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June 10, 2010


Luis Enrique

v. good. I like the feedback loop, a bit like path dependency + noise. You end up with some weird set of of policies (or more generally, not policies per se but set of things that people even think fall within the policy domain) not for any reason that can be rationalised, just because you have a process with persistence that moves in mysterious ways. I think much cross-country variation in policy is explained by that.

the credibility thing is tricky, because there is some genuine variation in what policies are sensible/credible (that is to say, feasible, effective in a cure better than disease sense) ... how does one separate your explanation (bashing immigrants 'mainstream' genuine redistribution 'not mainstream') from the alternative (bashing immigrants actually sensible, genuine redistribution actually not). I don't think that, and think you have picked a good example, but I have no more basis for that than my judgment, which differs from that of others.


Quotas for women is only "mainstream" in the intellectual sewer of the left.


Isn't it a case of democracy being the worst political system, apart from all the others? For all its flaws it has in this country delivered strong improvements in the welfare of many previously marginalised groups.

Interesting what you have to say about immigration, but using your style of analysis I come to exactly the opposite conclusion. 'Mainstream policy' in relation to immigration during New Labour's rule was to have unprecedentedly high levels of it, year after year. How did that policy become 'credible'? Precisely because it was perceived to be in the interests of those who are powerful in our democracy - the middle classes and owners of capital who benefit from lower wages at the bottom of the pile. The interests of unskilled domestic workers were disregarded because those workers are (or were) electorally unimportant.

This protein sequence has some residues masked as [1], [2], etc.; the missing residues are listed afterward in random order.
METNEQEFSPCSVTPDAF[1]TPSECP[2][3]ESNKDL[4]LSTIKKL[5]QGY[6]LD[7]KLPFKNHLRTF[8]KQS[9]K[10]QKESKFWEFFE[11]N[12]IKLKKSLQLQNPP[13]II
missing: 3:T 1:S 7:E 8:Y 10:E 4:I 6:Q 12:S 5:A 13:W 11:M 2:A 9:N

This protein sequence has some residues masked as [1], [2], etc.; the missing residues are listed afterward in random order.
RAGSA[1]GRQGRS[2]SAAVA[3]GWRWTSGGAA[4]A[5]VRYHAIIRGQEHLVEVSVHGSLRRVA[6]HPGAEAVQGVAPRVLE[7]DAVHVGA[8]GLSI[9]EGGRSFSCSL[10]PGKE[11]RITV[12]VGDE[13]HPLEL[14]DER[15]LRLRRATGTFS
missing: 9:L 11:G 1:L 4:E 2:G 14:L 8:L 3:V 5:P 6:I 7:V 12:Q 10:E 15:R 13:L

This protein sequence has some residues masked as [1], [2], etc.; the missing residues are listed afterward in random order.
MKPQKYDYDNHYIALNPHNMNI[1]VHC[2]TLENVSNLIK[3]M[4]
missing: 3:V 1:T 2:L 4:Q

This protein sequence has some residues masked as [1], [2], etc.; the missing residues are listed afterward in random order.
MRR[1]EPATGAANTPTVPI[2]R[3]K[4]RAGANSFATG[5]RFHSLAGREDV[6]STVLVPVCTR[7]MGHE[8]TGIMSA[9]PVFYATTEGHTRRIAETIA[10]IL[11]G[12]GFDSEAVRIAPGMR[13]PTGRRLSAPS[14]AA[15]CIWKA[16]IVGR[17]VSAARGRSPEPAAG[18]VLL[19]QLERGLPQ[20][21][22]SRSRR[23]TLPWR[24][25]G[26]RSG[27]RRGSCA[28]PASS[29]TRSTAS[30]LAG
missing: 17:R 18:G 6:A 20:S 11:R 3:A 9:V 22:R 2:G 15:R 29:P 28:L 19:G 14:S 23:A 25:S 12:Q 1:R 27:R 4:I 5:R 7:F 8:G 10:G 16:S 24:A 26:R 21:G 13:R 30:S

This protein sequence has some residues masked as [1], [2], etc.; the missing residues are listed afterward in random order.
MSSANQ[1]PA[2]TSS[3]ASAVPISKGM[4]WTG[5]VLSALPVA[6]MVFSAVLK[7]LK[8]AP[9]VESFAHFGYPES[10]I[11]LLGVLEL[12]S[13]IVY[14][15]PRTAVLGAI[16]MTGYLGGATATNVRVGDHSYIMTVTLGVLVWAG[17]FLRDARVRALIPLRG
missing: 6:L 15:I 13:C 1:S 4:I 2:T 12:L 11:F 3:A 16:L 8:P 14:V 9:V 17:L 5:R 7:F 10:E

If the political tide has turned on this particular issue it's probably because Labour has realised that it now needs and risks losing the votes of the people who lose out from high low skilled immigration. I can't think what else accounts for the sudden conversion of Ed Balls, Ed Miliband and Andy Burnham.

Chris Bertram

See also

VAN PARIJS, Ph., Justice and Democracy: Are They Incompatible ? , Journal of Political Philosophy, Oxford & New York, 4 (2), June 1996, pp. 101-117.



Luke R

"And I fear it is too glib to say that this is because democracy is capitalistic or inadequately realized."

With that in mind, I'm going to say that this is because democracy is inadequately realised by capitalistic representative government. The real crux of your argument, it seems to me, is point 1 - that power resides largely with organisation. But if 'democracy' is defined substantively as 'equal distribution of political power', the fact that some groups are organised and others not becomes a lack of democracy not rectified by the formal equality of suffrage - and the fact that our economic system generates and augments such disparities renders it undemocratic.


All that and no mention of the phrase "entrenched constitution".

"The notion that one can make piecemeal, gradual progress towards justice, I fear, means that one rectifies minor injustices which win votes whilst ignoring larger injustices which the public tolerate."

Well, better you make the piecemeal progress that the democratic system allows, than storm the Winter Palace.

Luis Enrique

The notion that democracy is incompatible with justice is quite compatible with the notion that it is the best available form of government. Especially when your notion of justice is perfection. Unless I'm misreading him, I don't think Chris is arguing against democracy, merely pointing out some of its characteristics.

Peter Risdon

This argument is only possible, though, because you're misusing the word 'justice', which rather than being a synonym for Marxist conclusions about the proper ordering of society is in fact a word that denotes an appropriate consequence for a given action.

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